Then came the much awaited performance of the day - the NDTV INDIACAN students’ short play - which they had worked really hard on, spending many extra hours rehearsing after classes.

The play’s protagonist is a young girl Jyoti who comes to live with her relatives after her parents die in an accident. Her life becomes a living hell with constant humiliation by her Uncle and his wife and their spoilt son. She is ill-treated for neglecting her household chores and paying more attention to her studies.

However, Jyoti is saved when her school teacher adopts her and allows her to pursue her education. Jyoti eventually makes it to the coveted Indian Administrative Service and in time comes back as a Deputy Commissioner to her hometown. One day she is visited by her now aging Uncle and his wife, who come to the DC seeking help for their son who has been accused of murder. When they recognize Jyoti, they withdraw and try to leave. Jyoti stops them, and asks them to stay with her assuring them that she would look after them. The old couple break down asking forgiveness for their sins.

The applause grew loud when the students saw Jyoti finally join the civil services. As the play progressed it was heartening to observe the audience completely engrossed, displaying various emotions. Our actors knew they had made an impact when they saw moist eyes all around.

Once the play got over we tried to soak in as much as we could from the festive atmosphere of the school, the air abuzz with various activities. Every corner of the school was occupied by a cluster of girls either sketching, doing embroidery, making flowers and even science projects like functional table lamps. There was a palpable excitement at one end as a huge group of girls busied themselves painting a colourful mural on their school wall.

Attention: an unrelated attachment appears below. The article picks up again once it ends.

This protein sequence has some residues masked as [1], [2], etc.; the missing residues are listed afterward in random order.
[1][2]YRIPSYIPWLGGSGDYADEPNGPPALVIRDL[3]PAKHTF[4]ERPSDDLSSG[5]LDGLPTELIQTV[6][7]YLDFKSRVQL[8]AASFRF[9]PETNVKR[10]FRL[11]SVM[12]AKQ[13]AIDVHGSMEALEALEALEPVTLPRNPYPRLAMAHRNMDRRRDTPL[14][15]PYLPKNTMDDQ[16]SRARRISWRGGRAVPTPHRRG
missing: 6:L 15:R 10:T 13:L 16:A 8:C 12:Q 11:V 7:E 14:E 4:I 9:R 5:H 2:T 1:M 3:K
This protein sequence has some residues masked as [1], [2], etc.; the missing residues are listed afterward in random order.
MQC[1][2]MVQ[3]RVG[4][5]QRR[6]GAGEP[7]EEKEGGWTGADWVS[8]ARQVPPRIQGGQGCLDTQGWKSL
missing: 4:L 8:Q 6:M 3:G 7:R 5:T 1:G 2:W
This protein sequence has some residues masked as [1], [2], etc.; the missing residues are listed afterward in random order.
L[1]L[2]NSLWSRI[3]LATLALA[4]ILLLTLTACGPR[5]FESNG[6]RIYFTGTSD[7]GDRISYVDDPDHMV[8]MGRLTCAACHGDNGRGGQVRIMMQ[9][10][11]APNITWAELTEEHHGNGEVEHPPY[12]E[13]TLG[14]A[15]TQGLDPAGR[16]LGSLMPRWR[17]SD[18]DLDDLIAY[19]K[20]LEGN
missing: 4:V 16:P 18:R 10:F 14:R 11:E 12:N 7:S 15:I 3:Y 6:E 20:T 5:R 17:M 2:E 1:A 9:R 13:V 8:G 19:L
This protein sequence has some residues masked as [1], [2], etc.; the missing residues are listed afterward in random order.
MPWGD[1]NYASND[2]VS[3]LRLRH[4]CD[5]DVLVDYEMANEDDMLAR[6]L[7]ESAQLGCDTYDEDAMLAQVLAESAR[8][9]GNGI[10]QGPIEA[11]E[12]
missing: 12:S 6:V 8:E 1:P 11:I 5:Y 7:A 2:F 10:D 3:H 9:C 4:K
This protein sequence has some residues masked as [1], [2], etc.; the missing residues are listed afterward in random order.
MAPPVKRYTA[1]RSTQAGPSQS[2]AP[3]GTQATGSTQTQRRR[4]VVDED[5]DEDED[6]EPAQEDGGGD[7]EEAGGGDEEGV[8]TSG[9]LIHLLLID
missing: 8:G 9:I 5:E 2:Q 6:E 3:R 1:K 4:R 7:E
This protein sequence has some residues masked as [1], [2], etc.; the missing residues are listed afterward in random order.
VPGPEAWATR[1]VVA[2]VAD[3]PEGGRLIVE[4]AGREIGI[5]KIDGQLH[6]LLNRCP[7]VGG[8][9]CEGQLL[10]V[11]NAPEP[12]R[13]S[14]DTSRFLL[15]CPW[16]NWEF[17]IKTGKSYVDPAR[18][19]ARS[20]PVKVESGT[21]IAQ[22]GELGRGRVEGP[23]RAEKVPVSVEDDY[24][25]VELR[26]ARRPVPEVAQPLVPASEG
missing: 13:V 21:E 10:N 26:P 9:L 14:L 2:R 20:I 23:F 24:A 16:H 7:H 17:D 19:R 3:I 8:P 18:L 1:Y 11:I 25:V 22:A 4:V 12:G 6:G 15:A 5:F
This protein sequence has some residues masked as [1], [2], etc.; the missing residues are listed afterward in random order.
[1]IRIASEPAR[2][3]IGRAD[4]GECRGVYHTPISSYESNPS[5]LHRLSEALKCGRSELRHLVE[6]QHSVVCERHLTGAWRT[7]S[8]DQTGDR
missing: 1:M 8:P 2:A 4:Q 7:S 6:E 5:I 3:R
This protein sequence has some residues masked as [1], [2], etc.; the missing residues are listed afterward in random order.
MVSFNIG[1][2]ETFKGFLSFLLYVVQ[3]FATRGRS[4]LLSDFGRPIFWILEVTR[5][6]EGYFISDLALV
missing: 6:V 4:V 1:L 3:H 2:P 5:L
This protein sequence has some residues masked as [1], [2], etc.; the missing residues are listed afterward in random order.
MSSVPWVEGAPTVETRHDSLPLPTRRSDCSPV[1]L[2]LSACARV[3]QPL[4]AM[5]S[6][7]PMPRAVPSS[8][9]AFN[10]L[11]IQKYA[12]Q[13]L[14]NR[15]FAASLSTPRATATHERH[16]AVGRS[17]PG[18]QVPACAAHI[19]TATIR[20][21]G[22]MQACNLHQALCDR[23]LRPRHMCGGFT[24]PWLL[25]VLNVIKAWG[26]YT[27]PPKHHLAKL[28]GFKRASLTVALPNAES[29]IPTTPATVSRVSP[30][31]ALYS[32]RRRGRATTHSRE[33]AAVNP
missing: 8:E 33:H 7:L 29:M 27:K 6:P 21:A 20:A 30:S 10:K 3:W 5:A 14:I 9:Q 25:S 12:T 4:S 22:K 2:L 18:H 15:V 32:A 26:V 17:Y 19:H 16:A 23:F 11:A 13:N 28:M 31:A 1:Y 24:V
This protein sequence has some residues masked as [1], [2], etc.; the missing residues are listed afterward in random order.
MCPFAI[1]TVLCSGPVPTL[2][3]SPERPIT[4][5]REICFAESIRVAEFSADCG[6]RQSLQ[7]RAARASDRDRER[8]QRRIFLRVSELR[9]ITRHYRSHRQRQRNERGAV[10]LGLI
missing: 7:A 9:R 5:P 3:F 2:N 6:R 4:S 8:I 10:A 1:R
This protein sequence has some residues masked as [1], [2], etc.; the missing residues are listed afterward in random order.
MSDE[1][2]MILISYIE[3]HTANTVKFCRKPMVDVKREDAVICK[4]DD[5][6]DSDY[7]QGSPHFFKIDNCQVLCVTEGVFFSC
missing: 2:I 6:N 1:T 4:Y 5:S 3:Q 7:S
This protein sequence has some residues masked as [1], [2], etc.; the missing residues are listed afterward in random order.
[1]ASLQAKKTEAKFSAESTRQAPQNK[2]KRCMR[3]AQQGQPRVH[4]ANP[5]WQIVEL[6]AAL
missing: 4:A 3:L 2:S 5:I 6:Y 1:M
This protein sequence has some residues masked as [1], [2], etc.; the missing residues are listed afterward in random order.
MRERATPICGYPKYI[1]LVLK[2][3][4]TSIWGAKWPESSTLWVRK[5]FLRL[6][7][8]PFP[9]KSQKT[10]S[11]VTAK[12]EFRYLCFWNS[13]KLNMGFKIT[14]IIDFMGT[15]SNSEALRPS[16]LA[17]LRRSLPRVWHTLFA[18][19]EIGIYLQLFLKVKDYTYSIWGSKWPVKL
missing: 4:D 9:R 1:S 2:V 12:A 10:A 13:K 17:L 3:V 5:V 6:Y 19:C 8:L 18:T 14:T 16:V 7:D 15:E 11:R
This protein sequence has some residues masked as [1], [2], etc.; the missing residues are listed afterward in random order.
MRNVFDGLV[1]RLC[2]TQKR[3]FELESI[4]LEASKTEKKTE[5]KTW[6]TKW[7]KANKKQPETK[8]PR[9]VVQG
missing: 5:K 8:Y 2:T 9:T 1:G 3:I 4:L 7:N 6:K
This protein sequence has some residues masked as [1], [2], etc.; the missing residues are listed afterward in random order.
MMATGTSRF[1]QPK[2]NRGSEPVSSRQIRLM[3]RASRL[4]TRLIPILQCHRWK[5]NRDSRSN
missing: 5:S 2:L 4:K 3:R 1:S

It was an eye opener for us to have these school girls, who hadn’t ever stepped out of that small remote town, voice their dreams of being scientists and computer engineers. Some students were keen to grow up to be journalists and were eager to know what stream (Science, Humanities, Commerce) our NDTV INDIACAN students had pursued in school.

Our international team members were amazed to hear 10 year old girls ask them how we could build a developed nation like theirs. Arne of Artefacting admitted that when he was their age he didn’t even know that any other country existed beyond his home town in Holland. Our girl students asking such questions at such an age was ample proof that we were already on our way to development. He promised them that they would see a fully developed nation when they reached his age – thirty-three . Arne left them with sound advice - “Just keep on asking questions in life”.

The school students gifted us with their hand prints on a scroll and the names of all the students of the school in another scroll which we brought it back along with us for display in an exhibition on the banks of the river Brahmaputra.
Finally as the sun was disappearing into the crimson sky, happy smiling faces jostled to bid us goodbye - an image I captured in my mind for all time. I earnestly hoped these faces would pursue their dreams; that their smiles didn’t fade away someday. For that the media ,the community and the government will need to join hands to create an environment that nourishes and empowers the girl child and motivate parents to ensure that their daughters go to school and complete their education.
I noticed that the budding journalists of our institute were quiet on our return journey. I hope they will not forget the Mangaldoi experience as they prepare to take on the challenges of reporting and analyzing the events that will shape the nation and the lives of her citizens. Till then,happy learning!

More pictures of “shEducation” here